Posts Tagged: higher education

Rising Costs, Failing Students

By

Colleges and universities cannot be expected to solve America’s problems of inequity. They cannot repair broken families, or make up for learning deficits incurred early in childhood, or “level the playing field” for students with inadequate preparation. But they should be expected to try to mitigate these problems rather than worsen them—and one main reason they are failing to do so is their relentlessly rising cost.

...more

Stop Measuring the Humanities with Dollar Signs

By

Even though liberal arts degrees are actually good for business, Matt Burriesci (author of Dead White Guys: A Father, His Daughter, and the Great Books of the Western World) believes that supporters of the humanities should lay that argument to rest:

A liberal arts education … may not teach you how to change your oil or program a website, but it prepares you to learn any skill, and most importantly, to question how any task is performed, challenge conventional wisdom, and introduce new processes.

...more

We Shall Not Ban Comics in English Class!

By

Recently, Tara Shultz, a college student at Crafton Hills College, expressed her shock and disgust at the “pornographic and violent” content in the selection of graphic novels (Sandman by Neil Gaiman, Persepolis by Marjane Satrapi) used in her English class and called upon the university to excise the texts from the curriculum.

...more

Picasso, Don Quichotte.jpg

The Saturday Rumpus Essay: Reading Don Quijote with My Mother

By

“That’s the anthem I would have sung at my original graduation if the university had stayed open,” my mother said. ...more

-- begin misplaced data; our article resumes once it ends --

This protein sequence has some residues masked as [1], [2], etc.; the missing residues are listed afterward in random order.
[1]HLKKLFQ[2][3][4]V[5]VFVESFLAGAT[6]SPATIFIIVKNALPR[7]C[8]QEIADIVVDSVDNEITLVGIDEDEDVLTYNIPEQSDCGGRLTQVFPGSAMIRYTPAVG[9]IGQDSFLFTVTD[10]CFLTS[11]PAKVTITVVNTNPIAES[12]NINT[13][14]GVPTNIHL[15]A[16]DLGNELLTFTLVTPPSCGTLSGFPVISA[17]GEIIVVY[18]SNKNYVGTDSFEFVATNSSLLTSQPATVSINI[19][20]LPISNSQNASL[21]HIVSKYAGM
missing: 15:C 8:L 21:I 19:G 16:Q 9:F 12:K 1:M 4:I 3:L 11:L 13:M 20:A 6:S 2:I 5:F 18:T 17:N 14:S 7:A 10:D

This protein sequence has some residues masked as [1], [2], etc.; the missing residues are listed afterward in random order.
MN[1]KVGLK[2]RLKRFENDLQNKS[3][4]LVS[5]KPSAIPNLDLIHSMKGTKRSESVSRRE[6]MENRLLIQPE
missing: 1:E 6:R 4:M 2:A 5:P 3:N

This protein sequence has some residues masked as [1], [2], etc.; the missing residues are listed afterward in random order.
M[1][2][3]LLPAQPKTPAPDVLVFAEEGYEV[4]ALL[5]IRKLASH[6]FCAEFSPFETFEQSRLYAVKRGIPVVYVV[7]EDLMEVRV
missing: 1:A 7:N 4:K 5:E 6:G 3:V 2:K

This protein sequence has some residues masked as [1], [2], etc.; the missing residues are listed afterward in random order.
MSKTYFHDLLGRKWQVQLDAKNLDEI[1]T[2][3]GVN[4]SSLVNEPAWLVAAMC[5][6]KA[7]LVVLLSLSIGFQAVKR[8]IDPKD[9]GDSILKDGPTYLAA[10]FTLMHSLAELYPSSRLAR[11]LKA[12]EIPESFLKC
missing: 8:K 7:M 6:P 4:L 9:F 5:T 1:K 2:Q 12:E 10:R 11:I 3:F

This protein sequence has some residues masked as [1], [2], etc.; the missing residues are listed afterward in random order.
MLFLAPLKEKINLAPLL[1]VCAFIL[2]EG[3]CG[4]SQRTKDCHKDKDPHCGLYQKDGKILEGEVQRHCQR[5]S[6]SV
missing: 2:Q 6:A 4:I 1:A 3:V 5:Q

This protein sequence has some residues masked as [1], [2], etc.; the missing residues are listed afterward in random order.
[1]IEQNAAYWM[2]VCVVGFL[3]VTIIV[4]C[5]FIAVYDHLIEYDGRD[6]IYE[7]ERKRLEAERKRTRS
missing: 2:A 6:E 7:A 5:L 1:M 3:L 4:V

Our Part-Time Labor Problem

By

I teach part-time. My students work. They work in fast food or slightly slower food or hospitality. Last spring semester, two were veterans, with at least four trips to the Middle East between them. One of my four parents cut her hours short to race to my class.

...more

Required Ideology in College Admissions

By

The Rose-Hulman Institute of Technology has added a new test to their admissions process. Prospective students are more likely to be admitted to the school if they prove that they are “confident” that they can “control” their own fates:

Students who answer in ways that suggest that they are confident they can control their fates—or who have a “locus of control” to use the psychological term—will get an edge in admissions decisions.

...more

Telling Digital Stories in the Classroom

By

A communications law professor offers this tale of integrating digital storytelling in the classroom:

After all, we tell our students in courses focusing on skills that online tools are excellent opportunities to engage in some fantastic storytelling. Why not encourage students to use those tools to tell the stories of communication history, theory, sociology or, yes, law?

...more